Chilean wine

Chile ranks 6th in the world by production, closely behind Argentina in Latin America.  Chile has made enormous strides in the last years in the quality of the wine being produced.

Featured wines

We are working to bring the best wines from Latin America and Europe to your home. We choose the best wine producing countries as our suppliers to offer you the best quality products.

Spanish wine

Spain is the 3rd largest producer of wine and has the largest amount of land dedicated to growing grapes in the world.  There are over 60 different regional DOs producing everything.

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Recent News


Here is a small post in Instagram from The Wine Reporter. All pictures courtesy of Mauricio Hernandez Cervantes

Planes, Trains, Automobiles, and Rollercoasters – Part Deux

So, by now you should have read about the Chile leg of our first exploratory trip and you should be thirsty (pun intended) for more.  After all the rollercoaster ride through Chile we started planning our Spanish adventure.  Again, we were super lucky to have the support of many people.  Chief among them was the Junta de Castilla...

Planes, Trains, Automobile, and Rollercoasters

We kick-off this section of our website with this first article about starting this new venture.  We are super thrilled about jumping into this new venture, and we are having the time of our lives.  However, it must be mentioned, not all is rosy and at this early stage we have had to face a number of...
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    How to recognize it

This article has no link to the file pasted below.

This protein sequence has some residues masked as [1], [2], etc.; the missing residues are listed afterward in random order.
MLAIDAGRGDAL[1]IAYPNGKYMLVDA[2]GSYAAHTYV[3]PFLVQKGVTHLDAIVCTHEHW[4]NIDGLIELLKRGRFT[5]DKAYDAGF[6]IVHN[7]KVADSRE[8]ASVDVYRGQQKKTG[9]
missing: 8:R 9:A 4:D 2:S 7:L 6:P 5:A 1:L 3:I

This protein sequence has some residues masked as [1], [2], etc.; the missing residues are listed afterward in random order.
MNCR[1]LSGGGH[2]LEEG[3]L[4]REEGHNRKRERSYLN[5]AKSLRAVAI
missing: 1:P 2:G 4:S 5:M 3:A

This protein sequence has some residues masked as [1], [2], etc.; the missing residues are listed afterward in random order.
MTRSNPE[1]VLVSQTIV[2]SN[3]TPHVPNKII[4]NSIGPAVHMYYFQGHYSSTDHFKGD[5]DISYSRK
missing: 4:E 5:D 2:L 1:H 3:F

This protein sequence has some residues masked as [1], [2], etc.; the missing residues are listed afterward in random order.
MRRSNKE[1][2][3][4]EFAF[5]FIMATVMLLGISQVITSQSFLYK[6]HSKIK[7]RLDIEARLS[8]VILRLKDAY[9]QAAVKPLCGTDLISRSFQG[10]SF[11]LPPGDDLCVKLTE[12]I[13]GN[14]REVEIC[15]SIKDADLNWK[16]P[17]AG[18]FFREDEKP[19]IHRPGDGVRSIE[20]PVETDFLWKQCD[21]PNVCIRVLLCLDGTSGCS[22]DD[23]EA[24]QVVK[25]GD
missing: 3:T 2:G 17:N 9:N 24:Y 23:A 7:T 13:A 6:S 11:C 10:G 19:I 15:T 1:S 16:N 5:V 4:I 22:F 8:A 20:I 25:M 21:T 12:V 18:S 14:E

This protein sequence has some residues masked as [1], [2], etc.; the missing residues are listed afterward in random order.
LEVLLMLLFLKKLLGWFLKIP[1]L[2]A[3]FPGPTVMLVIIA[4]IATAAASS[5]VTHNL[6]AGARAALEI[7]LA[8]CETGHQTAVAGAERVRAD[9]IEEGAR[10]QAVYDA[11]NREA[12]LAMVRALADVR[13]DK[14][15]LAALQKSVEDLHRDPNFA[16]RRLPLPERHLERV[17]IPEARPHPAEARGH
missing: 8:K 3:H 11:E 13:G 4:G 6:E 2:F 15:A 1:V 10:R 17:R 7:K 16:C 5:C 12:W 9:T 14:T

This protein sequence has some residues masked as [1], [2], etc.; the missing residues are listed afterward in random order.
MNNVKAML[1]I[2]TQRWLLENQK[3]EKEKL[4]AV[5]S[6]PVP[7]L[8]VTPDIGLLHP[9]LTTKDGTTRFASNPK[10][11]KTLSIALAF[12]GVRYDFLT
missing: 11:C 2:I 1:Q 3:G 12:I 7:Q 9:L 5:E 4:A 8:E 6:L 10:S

Tips to appreciate good wine


    Straight from Wine Spectator, published March 2019

    • Light dry white wines, rosés, sparkling wines: Serve at 40° to 50° F to preserve their freshness and fruitiness. Think crisp Pinot Grigio and Champagne. For sparklers, chilling keeps bubbles fine rather than frothy. This is also a good range for white dessert wines; sweetness is accentuated at warmer temperatures, so chilling them preserves their balance without quashing their vibrant aromas.
    • Full-bodied white wines and light, fruity reds: Serve at 50° to 60° F to pick up more of the complexity and aromatics of a rich Chardonnay or to make a fruity Beaujolais more refreshing.
    • Full-bodied red wines and Ports: Serve at 60° to 65° F—cooler than most room temperatures and warmer than ideal cellaring temperatures—to make the tannins in powerful Cabernet or Syrah feel more supple and de-emphasize bitter components.

    How to serve it

    The most important part about serving wine is temperature.  Look at the guidelines for temperature for serving wine. Next thing is maybe considering decanting wines that are not too old.  Most wines will benefit from coming in contact with oxygen 30-60 minutes before serving.  Also consider the glasses you’ll use for each type of wine.  There is a reason for different types of wines, but most people will probably won’t be able to tell the difference so don’t sweat it.  Lastly, pour approximately up to 25-30% of the glass so you can swirl the wine freely.  This will also allow you to keep the temperature of the wine at the ideal level. 

    How to open the bottle

    To open a bottle of wine, we recommend placing the bottle on a table or flat surface.  Seems intuitive, but it can’t hurt to stress this initial step and avoid an unnecessary battle with the bottle while trying to open it.  While opening the bottle make sure only the cork screw is moving and not the bottle.  Try to avoid piercing the cork on the sides.  One the cork comes out it is recommended to let the wine breathe for some time.  This small step will allow the wine to reach its potential and you will enjoy it even more.